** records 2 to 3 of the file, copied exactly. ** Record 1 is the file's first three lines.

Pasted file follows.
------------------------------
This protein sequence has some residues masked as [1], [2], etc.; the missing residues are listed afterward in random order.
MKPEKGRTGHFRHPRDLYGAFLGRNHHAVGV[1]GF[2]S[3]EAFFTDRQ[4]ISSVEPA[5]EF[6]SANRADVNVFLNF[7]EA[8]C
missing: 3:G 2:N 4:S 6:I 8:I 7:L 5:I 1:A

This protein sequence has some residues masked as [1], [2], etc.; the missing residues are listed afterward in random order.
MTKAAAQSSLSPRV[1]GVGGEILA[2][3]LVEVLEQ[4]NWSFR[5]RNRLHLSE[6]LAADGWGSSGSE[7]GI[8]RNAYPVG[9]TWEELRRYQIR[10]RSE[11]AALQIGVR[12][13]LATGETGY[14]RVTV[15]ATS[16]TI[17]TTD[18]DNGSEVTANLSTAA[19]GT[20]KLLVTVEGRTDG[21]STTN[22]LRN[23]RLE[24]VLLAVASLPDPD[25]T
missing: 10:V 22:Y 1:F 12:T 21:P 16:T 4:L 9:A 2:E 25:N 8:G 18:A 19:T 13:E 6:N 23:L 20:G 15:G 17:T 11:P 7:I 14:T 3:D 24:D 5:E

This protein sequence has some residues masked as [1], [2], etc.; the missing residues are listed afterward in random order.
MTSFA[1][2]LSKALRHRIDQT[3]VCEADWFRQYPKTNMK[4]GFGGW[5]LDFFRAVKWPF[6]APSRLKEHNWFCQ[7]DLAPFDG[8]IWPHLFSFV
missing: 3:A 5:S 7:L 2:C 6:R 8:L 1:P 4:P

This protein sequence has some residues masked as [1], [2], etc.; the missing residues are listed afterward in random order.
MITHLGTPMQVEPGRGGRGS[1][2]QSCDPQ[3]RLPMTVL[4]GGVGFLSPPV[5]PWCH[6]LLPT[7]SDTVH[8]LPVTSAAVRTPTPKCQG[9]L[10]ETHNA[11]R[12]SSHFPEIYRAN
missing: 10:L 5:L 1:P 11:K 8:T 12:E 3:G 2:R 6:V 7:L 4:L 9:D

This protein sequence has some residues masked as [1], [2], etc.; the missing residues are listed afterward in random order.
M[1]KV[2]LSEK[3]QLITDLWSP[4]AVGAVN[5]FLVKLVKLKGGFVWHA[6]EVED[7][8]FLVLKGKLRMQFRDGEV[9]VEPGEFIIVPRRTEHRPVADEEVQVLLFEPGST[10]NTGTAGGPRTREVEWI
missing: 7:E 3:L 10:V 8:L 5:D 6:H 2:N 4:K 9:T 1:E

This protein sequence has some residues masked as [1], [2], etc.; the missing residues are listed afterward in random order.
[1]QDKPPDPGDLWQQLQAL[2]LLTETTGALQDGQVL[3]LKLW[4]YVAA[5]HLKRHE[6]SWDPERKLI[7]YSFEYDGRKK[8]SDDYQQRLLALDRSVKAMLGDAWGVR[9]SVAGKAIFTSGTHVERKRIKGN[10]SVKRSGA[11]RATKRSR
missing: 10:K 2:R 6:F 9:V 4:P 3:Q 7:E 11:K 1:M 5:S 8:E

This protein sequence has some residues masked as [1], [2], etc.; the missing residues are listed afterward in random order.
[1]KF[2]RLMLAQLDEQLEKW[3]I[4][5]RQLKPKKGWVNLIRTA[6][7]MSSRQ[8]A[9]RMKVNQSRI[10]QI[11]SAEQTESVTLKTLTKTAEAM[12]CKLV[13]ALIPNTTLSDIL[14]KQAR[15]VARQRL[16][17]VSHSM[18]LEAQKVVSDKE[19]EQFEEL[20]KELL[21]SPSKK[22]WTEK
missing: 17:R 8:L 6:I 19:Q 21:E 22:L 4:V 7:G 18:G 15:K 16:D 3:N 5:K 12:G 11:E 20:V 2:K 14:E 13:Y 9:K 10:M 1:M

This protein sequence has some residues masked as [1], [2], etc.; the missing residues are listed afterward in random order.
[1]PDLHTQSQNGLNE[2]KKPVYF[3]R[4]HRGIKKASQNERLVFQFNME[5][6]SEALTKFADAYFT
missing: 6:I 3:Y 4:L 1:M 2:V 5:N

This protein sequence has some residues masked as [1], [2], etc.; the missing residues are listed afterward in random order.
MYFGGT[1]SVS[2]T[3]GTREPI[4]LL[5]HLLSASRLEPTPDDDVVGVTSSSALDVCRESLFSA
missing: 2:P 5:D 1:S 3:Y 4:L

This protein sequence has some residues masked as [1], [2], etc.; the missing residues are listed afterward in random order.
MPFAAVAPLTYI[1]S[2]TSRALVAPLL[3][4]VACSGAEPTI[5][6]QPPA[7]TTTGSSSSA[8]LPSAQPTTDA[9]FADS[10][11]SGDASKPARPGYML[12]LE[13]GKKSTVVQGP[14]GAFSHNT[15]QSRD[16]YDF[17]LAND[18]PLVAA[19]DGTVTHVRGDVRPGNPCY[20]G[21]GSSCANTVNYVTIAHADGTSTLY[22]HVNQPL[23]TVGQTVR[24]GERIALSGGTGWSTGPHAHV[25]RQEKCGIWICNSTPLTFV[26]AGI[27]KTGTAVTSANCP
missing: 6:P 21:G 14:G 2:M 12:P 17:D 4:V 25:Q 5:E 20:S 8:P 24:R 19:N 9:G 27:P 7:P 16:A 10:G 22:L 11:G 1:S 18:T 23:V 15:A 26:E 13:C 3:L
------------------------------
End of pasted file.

This protein sequence has some residues masked as [1], [2], etc.; the missing residues are listed afterward in random order.
MTKAAAQSSLSPRV[1]GVGGEILA[2][3]LVEVLEQ[4]NWSFR[5]RNRLHLSE[6]LAADGWGSSGSE[7]GI[8]RNAYPVG[9]TWEELRRYQIR[10]RSE[11]AALQIGVR[12][13]LATGETGY[14]RVTV[15]ATS[16]TI[17]TTD[18]DNGSEVTANLSTAA[19]GT[20]KLLVTVEGRTDG[21]STTN[22]LRN[23]RLE[24]VLLAVASLPDPD[25]T
missing: 10:V 22:Y 1:F 12:T 21:P 16:T 4:L 9:A 2:E 25:N 8:G 18:A 19:T 13:E 6:N 23:L 20:G 15:G 17:T 11:P 7:I 14:T 3:D 24:D 5:E

This protein sequence has some residues masked as [1], [2], etc.; the missing residues are listed afterward in random order.
MTSFA[1][2]LSKALRHRIDQT[3]VCEADWFRQYPKTNMK[4]GFGGW[5]LDFFRAVKWPF[6]APSRLKEHNWFCQ[7]DLAPFDG[8]IWPHLFSFV
missing: 3:A 5:S 7:L 2:C 6:R 8:L 1:P 4:P